|IBM SVC||EMC Invista||EMC VPLEX|
|Hardware||Scalable, 1 to 4 node-pairs||One size fits all, single pair of CPCs||SVC-like, 1 to 4 director-pairs|
|SAN Fabric||Works with any SAN switches or directors||Required special "smart" switches (vendor lock-in)||SVC-like, works with any SAN switches or directors|
|Multi-pathing driver||Broad selection of IBM Subsystem Device Driver (SDD) offered at no additional charge, as well as OS-native drivers Windows MPIO, AIX MPIO, Solaris MPxIO, HP-UX PV-Links, VMware MPP, Linux DM-MP, and comercial third-party driver Symantec DMP.||Limited selection, with focus on priced PowerPath driver||Invista-like, PowerPath and Windows MPIO|
|Cache||Read cache, and choice of fast-write or write-through cache, offering the ability to improve performance.||No cache, Split-Path architecture cracked open Fibre Channel packets in flight, delayed every IO by 20 nanoseconds, and redirected modified packets to the appropriate physical device.||SVC-like, Read and write-through cache, offering the ability to improve performance.|
|Space-Efficient Point-in-Time copies||SVC FlashCopy supports up to 256 space-efficient targets, copies of copies, read-only or writeable, and incremental persistent pairs.||No||Like Invista, No|
|Remote distance mirror||Choice of SVC Metro Mirror (synchronous up to 300km) and Global Mirror (asynchronous), or use the functionality of the back-end storage arrays||No native support, use functionality of back-end storage arrays, or purchase separate product called EMC RecoverPoint to cover this lack of functionality||Limited synchronous remote-distance mirror within VPLEX (up to 100km only), no native asynchronous support, use functionality of back-end storage arrays|
|Thin Provisioning||Provides thin provisioning to devices that don't offer this natively||No||Like Invista, No|
|Campus-wide access||SVC Split-Cluster allows concurrent read/write access of data to be accessed from hosts at two different locations several miles apart||I don't think so||PLEX-Metro, similar in concept but implemented differently|
|Non-disruptive tech refresh||Can upgrade or replace storage arrays, SAN switches, and even the SVC nodes software AND hardware themselves, non-disruptively||Tech refresh for storage arrays, but not for Invista CPCs||Tech refresh of back end devices, and upgrade of VPLEX software, non-disruptively. Not clear if VPLEX engines themselves can be upgraded non-disruptively like the SVC.|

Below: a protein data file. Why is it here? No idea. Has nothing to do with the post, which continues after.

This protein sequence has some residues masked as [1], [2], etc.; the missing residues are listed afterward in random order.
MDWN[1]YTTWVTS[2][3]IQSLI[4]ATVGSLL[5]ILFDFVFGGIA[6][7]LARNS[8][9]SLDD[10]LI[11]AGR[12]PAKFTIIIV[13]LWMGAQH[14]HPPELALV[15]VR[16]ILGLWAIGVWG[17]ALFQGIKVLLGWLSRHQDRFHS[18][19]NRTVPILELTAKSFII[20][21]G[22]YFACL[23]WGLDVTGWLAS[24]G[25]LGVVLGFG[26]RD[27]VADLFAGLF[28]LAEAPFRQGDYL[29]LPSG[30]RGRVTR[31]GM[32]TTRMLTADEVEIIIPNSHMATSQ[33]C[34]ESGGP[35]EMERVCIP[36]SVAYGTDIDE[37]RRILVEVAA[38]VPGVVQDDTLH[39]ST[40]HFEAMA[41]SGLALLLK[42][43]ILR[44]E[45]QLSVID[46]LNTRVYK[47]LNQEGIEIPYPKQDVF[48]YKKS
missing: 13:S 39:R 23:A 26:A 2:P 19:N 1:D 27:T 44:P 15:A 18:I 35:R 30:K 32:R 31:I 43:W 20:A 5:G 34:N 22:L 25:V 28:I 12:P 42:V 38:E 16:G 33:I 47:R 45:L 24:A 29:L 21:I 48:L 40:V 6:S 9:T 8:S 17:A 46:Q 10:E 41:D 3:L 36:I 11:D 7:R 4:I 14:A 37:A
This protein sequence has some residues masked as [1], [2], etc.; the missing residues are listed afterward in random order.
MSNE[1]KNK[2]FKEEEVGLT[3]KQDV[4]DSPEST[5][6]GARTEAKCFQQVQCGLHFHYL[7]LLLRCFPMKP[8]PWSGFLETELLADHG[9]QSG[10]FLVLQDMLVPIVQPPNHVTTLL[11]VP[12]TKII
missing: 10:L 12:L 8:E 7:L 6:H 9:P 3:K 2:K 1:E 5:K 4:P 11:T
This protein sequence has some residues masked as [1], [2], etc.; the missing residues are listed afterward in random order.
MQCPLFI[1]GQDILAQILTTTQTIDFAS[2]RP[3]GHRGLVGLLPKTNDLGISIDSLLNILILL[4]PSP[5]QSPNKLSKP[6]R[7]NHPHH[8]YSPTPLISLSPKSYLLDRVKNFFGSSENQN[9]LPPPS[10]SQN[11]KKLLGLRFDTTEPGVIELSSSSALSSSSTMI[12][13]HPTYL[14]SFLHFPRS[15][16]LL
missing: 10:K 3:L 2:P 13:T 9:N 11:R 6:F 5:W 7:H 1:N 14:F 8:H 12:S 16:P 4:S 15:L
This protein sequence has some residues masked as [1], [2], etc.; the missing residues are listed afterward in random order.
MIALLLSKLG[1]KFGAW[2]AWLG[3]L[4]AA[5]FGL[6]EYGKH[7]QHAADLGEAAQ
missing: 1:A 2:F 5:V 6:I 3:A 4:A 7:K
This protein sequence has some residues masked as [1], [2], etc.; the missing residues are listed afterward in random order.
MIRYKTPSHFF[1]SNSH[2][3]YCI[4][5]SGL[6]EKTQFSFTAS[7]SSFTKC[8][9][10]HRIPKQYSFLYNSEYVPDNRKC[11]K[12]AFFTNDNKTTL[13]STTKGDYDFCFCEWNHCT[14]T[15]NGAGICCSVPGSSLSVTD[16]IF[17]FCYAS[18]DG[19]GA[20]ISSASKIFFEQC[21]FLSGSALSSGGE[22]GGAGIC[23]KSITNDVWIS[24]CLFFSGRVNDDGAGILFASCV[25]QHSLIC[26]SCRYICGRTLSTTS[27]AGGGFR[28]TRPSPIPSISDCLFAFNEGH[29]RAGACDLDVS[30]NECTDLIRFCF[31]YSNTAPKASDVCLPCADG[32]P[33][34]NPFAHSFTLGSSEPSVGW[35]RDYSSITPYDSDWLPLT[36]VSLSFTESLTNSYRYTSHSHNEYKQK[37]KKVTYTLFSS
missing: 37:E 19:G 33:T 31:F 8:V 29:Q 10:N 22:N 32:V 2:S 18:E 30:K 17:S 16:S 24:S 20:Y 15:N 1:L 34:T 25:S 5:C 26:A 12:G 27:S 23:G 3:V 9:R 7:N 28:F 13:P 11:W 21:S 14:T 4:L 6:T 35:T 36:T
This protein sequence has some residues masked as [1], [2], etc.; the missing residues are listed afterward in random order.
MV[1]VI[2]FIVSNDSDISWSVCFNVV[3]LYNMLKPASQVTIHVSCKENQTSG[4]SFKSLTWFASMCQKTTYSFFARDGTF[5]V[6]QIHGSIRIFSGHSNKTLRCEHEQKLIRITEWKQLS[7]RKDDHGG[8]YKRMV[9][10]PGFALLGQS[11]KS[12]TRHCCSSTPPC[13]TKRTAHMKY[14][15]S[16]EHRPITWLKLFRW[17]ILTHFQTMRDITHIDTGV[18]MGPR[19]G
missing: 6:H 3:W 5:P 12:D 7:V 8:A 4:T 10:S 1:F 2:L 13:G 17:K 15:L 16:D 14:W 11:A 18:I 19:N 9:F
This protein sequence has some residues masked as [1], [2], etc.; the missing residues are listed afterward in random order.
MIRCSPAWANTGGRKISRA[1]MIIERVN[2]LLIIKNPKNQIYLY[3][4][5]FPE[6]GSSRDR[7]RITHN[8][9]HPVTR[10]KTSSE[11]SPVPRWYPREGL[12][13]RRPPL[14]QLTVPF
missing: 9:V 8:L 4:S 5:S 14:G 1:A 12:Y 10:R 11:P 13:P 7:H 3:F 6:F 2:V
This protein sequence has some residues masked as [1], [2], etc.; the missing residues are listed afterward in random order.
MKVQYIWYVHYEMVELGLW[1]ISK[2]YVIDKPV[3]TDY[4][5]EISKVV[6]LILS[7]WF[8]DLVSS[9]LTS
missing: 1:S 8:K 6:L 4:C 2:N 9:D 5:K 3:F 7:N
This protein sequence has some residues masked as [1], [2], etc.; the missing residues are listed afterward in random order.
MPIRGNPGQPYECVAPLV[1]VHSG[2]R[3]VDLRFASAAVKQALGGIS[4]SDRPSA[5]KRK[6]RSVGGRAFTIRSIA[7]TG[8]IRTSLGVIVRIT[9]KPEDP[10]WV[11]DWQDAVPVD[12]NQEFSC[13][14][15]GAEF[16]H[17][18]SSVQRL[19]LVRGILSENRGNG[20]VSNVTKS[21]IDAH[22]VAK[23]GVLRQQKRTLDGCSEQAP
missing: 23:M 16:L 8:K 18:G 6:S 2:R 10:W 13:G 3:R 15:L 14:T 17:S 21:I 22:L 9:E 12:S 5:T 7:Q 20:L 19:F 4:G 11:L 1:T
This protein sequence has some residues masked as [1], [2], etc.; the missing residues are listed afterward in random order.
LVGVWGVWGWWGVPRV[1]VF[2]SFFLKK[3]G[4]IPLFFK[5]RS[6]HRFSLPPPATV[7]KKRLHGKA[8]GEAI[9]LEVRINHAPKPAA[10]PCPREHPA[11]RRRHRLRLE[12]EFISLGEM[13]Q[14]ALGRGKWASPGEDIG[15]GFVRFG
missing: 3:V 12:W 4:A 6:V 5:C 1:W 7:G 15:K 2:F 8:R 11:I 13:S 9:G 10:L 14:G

|Heterogeneous Storage Support||Broad support of over 140 different storage models from all major vendors, including all CLARiiON, Symmetrix and VMAX from EMC, and storage from many smaller startups you may not have heard of||Limited support||Invista-like. VPLEX claims to support a variety of arrays from a variety of vendors, but as far as I can find, only DS8000 supported from the list of IBM devices. Fellow blogger Barry Burke (EMC) suggests [putting SVC between VPLEX and third party storage devices] to get the heterogeneous coverage most companies demand.|
|Back-end storage requirement||Must define quorum disks on any IBM or non-IBM back end storage array. SVC can run entirely on non-IBM storage arrays||None||HP SVSP-like, requires at least one EMC storage array to hold metadata|
|Internal storage||SVC 2145-CF8 model supports up to four solid-state drives (SSD) per node that can treated as managed disk to store end-user data||None||Invista-like. VPLEX has an internal 30GB SSD, but this is used only for operating system and logs, not for end-user data.|
In-band virtualization solutions from IBM and HDS dominate the market. Being able to migrate data from old devices to new ones non-disruptively turned out to be only the [tip of the iceberg] of benefits from storage virtualization. In today's highly virtualized server environment, being able to non-disruptively migrate data comes in handy all the time. SVC is one of the best storage solutions for VMware, Hyper-V, XEN and PowerVM environments. EMC watched and learned in the shadows, taking notes of what people like about the SVC, and decided to follow IBM's time-tested leadership to provide a similar offering.
EMC re-invented the wheel, and it is round. On a scale from Invista (zero) to SVC (ten), I give EMC's new VPLEX a six.